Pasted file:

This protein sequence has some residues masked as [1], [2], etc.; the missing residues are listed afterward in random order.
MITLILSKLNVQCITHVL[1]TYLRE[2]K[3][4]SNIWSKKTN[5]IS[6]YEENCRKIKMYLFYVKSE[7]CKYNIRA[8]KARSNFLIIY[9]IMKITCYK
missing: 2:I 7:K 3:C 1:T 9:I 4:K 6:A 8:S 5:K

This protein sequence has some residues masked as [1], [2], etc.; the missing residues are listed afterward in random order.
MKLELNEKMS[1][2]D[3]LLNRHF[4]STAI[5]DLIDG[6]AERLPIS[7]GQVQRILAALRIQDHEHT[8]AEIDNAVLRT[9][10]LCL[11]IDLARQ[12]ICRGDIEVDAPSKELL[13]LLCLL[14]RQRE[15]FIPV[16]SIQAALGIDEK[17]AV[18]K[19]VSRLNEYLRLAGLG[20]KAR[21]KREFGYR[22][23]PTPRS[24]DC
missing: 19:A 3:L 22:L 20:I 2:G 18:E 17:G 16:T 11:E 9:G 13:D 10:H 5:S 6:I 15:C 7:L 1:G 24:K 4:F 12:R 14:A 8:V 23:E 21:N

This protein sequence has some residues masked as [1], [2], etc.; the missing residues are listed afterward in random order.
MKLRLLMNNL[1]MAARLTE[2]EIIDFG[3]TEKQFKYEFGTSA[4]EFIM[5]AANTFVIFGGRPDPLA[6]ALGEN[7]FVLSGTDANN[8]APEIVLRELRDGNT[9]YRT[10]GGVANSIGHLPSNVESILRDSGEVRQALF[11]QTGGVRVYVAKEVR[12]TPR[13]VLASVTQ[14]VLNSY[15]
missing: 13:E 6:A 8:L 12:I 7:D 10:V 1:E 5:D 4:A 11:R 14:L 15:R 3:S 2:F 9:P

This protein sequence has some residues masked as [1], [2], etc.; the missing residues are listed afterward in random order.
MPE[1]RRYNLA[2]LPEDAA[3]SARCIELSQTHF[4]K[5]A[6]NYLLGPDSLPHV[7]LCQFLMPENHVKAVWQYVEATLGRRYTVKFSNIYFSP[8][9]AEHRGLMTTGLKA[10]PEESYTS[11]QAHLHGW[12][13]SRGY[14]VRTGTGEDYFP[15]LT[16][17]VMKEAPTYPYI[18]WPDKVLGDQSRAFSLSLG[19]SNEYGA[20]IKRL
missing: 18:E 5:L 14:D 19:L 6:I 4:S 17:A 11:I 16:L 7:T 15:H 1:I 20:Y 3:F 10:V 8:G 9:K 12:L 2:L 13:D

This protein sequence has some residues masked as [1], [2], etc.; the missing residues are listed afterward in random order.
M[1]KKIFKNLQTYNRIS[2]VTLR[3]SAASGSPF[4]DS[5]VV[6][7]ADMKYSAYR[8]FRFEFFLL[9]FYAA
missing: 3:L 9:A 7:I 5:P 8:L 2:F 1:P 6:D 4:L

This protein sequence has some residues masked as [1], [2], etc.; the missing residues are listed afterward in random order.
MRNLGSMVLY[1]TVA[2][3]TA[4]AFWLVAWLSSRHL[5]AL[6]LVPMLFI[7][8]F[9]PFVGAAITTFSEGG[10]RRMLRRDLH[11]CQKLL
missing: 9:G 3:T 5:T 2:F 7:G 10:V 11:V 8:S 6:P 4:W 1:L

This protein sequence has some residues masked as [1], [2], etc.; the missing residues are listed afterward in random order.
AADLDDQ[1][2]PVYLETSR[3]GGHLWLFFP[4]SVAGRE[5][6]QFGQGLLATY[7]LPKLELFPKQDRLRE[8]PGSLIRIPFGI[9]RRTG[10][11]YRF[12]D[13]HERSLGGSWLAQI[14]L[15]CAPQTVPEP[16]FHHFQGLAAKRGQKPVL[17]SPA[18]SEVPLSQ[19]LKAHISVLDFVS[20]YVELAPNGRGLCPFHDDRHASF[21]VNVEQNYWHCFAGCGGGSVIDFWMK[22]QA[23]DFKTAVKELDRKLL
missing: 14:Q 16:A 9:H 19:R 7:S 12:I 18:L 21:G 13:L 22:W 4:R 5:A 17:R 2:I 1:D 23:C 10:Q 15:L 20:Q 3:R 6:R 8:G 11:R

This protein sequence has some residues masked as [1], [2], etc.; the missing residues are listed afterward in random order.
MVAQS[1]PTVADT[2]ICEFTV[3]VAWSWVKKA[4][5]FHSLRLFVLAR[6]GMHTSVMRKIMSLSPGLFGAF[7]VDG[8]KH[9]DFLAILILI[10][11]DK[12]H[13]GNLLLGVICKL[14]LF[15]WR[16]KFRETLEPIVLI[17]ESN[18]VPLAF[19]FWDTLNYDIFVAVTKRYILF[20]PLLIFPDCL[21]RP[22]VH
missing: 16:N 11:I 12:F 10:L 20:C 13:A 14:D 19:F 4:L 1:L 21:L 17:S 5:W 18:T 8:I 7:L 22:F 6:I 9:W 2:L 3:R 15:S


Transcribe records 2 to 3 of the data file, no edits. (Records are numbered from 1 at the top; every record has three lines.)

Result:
This protein sequence has some residues masked as [1], [2], etc.; the missing residues are listed afterward in random order.
MKLELNEKMS[1][2]D[3]LLNRHF[4]STAI[5]DLIDG[6]AERLPIS[7]GQVQRILAALRIQDHEHT[8]AEIDNAVLRT[9][10]LCL[11]IDLARQ[12]ICRGDIEVDAPSKELL[13]LLCLL[14]RQRE[15]FIPV[16]SIQAALGIDEK[17]AV[18]K[19]VSRLNEYLRLAGLG[20]KAR[21]KREFGYR[22][23]PTPRS[24]DC
missing: 19:A 3:L 22:L 20:I 2:G 18:E 17:G 16:T 11:E 9:G 13:D 10:H 5:S 6:I 15:C 7:L 1:G 24:K 4:F 12:R 14:A 8:V 23:E 21:N

This protein sequence has some residues masked as [1], [2], etc.; the missing residues are listed afterward in random order.
MKLRLLMNNL[1]MAARLTE[2]EIIDFG[3]TEKQFKYEFGTSA[4]EFIM[5]AANTFVIFGGRPDPLA[6]ALGEN[7]FVLSGTDANN[8]APEIVLRELRDGNT[9]YRT[10]GGVANSIGHLPSNVESILRDSGEVRQALF[11]QTGGVRVYVAKEVR[12]TPR[13]VLASVTQ[14]VLNSY[15]
missing: 13:E 6:A 8:L 12:I 7:D 10:V 1:E 5:D 4:A 11:R 14:L 15:R 3:S 2:F 9:P